Starting today and next week, Florida State University will be offering informational sessions about how students can get out of college early — meaning in three years or less, instead of four or more.
It’s not the traditional path — and not all students would be keen about leaving college so soon. But it’s a concept that has gained traction over the years as tuition bills pile up and students go into deep debt.
FSU’s “Degree in Three” program says that “completing a degree even one year early can save a typical student over $20,000 in tuition, books, and living expenses.”
FSU isn’t alone in providing a three-year graduation program. Elsewhere, Lake Forest College in Illinois and University of Massachusetts, Amherst, have three-year programs. As do University of Iowa, American University in Washington, D.C., and several others schools, according to a May 2018 report by Paul Weinstein, Jr.
He’s a senior fellow at the Washington, D.C.-based Progressive Policy Institute and the director of the master’s program in public management at Johns Hopkins University.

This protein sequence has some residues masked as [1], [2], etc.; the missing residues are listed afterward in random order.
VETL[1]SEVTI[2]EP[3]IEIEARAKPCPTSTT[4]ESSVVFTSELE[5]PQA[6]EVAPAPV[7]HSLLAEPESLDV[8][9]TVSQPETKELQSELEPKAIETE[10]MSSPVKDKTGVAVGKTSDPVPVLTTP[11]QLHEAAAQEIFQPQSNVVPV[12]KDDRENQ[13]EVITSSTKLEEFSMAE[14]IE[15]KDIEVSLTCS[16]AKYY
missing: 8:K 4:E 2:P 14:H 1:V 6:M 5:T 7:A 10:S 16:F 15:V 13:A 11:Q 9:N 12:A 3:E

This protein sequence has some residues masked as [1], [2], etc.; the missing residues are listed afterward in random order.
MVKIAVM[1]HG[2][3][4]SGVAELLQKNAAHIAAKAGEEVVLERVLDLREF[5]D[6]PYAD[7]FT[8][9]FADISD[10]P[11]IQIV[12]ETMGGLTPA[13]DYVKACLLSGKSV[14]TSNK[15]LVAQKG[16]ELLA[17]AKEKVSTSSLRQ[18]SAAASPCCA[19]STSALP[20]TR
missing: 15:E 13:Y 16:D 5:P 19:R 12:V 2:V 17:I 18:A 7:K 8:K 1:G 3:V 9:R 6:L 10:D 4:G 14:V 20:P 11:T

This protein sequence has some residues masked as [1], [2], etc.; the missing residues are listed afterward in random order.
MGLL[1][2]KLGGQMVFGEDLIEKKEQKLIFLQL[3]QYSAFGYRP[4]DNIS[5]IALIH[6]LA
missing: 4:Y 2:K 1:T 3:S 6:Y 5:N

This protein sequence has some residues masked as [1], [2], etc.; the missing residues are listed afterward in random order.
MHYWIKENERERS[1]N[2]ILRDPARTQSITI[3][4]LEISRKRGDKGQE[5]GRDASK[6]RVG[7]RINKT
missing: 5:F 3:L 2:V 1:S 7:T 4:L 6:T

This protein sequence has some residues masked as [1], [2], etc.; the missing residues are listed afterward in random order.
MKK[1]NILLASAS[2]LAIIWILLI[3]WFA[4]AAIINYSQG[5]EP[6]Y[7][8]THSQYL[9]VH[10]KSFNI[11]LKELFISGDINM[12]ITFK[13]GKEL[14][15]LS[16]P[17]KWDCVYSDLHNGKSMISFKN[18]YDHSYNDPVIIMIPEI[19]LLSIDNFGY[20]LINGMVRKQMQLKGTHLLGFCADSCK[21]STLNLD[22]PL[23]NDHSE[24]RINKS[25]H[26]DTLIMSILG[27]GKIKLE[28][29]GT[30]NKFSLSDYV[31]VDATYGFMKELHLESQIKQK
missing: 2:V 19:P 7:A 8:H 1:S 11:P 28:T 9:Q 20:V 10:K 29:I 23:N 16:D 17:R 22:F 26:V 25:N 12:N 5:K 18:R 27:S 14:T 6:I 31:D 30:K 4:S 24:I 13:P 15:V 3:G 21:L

“The trend toward three-year bachelor’s degrees is heartening – particularly since the vast majority of these programs have been established since 2005,” Weinstein wrote. “The creation of these programs is an important acknowledgement by some of these schools that tuition costs are out of control and that students need not only more financial assistance, but also a lower price.”
But he added, “If one were to assign a grade to the current crop of three-year bachelor’s degree programs, it would be an ‘F.’”
That’s because many of the programs “are merely four-year programs squeezed into a three-year window,” Weinstein wrote.
A successful three-year program should include cutting “course fat” such as unnecessary electives; studying abroad – but not through a university program, and ensuring that colleges give course credits to students who take Advanced Placement classes in high school and pass the AP exams, among other measures listed in the report.
Weinstein concluded that: “Three-year bachelor’s degrees need to become the norm, not the exception reserved for a few highly motivated students. That will require reinventing the college curriculum to impart in three years the core skills our students need to get good, middle-class jobs or go on to graduate school to acquire highly specialized skills.”